Available technologies in the fields of wireless transmission and powering allow the construction of lightweight headstages that can be controlled and can transmit data remotely. Recent efforts have yielded several miniaturized wirelessly controlled light sources for optogenetics integrating LEDs.
Battery powered devices
[Here description of the work by the team of Hajime Hirase]. .
University of Washington and Seattle Children's Research Institute introduces NeuroFly, a fully autonomous battery powered wireless device for optogenetic stimulation using LED based systems and read out of behavior. Make inquiries at firstname.lastname@example.org
UCLA Capstone Group F
The 2015-16 Bioengineering Capstone Group F at the University of California, Los Angeles created the CerebraLux, an open-source, wireless optogenetic stimulator for their Senior design project. As an open-source project, the stimulator is free to create and use, and we encourage other laboratories to improve and build upon our design. Full performance specifications and all design files for the device can be found here.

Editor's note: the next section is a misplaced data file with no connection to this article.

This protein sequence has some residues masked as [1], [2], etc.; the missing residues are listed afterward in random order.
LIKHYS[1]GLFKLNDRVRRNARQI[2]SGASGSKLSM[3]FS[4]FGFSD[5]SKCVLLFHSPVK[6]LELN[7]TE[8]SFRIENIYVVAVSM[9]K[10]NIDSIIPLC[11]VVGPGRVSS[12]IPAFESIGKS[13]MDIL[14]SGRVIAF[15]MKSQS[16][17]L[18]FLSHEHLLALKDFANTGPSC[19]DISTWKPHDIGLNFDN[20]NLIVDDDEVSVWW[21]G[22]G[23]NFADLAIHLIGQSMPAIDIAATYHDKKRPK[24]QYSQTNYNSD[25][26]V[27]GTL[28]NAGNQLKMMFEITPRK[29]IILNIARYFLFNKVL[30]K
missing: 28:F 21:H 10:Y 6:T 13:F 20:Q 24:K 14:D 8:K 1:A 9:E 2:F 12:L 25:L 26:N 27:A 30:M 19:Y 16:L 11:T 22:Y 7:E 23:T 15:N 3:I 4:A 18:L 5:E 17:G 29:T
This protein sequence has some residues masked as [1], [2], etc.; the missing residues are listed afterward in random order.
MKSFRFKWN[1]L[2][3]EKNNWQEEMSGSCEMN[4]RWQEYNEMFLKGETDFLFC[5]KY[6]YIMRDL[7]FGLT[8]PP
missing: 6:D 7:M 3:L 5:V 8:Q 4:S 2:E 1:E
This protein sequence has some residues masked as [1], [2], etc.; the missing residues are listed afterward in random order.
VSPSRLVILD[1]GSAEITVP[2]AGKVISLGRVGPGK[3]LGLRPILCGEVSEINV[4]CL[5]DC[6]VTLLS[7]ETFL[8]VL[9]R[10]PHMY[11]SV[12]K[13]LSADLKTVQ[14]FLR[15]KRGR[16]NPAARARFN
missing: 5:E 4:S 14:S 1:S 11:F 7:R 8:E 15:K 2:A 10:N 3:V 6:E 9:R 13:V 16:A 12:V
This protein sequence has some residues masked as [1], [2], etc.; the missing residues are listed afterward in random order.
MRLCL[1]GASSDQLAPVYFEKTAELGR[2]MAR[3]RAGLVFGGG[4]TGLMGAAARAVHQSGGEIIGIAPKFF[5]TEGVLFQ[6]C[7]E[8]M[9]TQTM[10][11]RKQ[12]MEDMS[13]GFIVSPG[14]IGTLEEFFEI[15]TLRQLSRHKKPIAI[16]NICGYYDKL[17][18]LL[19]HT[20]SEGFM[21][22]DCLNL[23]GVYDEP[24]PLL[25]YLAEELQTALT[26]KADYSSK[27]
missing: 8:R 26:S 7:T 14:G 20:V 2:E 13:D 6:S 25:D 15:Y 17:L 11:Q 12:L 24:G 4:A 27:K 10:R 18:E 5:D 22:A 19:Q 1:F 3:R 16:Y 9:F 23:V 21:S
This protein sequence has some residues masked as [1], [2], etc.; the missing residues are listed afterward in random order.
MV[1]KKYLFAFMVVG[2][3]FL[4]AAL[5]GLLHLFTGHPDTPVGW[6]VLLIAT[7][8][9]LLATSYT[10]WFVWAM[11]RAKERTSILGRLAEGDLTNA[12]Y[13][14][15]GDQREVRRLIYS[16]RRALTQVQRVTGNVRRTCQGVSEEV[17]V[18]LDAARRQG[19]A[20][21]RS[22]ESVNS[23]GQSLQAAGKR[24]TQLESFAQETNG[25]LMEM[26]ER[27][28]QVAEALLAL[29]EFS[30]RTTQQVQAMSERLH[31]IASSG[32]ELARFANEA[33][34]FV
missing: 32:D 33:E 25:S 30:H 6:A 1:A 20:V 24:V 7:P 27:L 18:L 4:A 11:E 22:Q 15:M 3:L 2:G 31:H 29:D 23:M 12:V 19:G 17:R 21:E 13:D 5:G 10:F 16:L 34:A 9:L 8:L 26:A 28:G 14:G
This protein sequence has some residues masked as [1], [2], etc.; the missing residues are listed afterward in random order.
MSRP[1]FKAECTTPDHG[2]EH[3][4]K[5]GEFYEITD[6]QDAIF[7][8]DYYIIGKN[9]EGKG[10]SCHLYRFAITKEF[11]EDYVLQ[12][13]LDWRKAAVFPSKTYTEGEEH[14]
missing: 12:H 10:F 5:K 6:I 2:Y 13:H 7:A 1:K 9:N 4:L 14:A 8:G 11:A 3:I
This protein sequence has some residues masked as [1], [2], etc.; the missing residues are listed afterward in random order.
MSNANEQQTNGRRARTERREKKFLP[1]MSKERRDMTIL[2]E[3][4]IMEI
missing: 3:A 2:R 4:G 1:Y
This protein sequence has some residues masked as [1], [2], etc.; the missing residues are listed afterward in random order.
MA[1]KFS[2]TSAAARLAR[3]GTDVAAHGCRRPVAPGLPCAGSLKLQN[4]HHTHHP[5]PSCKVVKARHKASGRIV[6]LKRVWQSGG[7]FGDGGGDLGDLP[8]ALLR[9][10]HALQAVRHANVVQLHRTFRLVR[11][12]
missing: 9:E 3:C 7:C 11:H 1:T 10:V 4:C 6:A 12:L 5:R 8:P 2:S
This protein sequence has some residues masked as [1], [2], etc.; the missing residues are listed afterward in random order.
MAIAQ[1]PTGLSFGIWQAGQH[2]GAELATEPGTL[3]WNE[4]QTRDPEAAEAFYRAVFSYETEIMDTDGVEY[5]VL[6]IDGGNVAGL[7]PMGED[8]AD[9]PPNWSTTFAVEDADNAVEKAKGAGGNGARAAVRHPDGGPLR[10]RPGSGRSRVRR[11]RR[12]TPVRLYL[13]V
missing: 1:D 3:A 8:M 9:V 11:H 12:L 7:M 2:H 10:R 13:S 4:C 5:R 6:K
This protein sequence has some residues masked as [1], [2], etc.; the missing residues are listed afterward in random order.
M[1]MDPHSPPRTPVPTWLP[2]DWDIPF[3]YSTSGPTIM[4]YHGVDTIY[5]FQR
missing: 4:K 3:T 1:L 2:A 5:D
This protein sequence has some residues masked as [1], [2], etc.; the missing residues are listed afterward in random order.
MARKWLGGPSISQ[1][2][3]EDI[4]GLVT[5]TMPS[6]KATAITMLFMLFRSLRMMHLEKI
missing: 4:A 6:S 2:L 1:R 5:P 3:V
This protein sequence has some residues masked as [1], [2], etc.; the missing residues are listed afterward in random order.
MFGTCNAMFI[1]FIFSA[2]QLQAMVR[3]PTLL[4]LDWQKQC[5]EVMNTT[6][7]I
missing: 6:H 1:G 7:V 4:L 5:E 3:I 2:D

Wirelessly powered devices
Kendall Research Systems
Kendall Research Systems, a spin-out company from Ed Boyden's lab sells fully wireless LED illumination devices with or without integrated optical fibers. The basis of this technology is described in a paper by Wentz et al .
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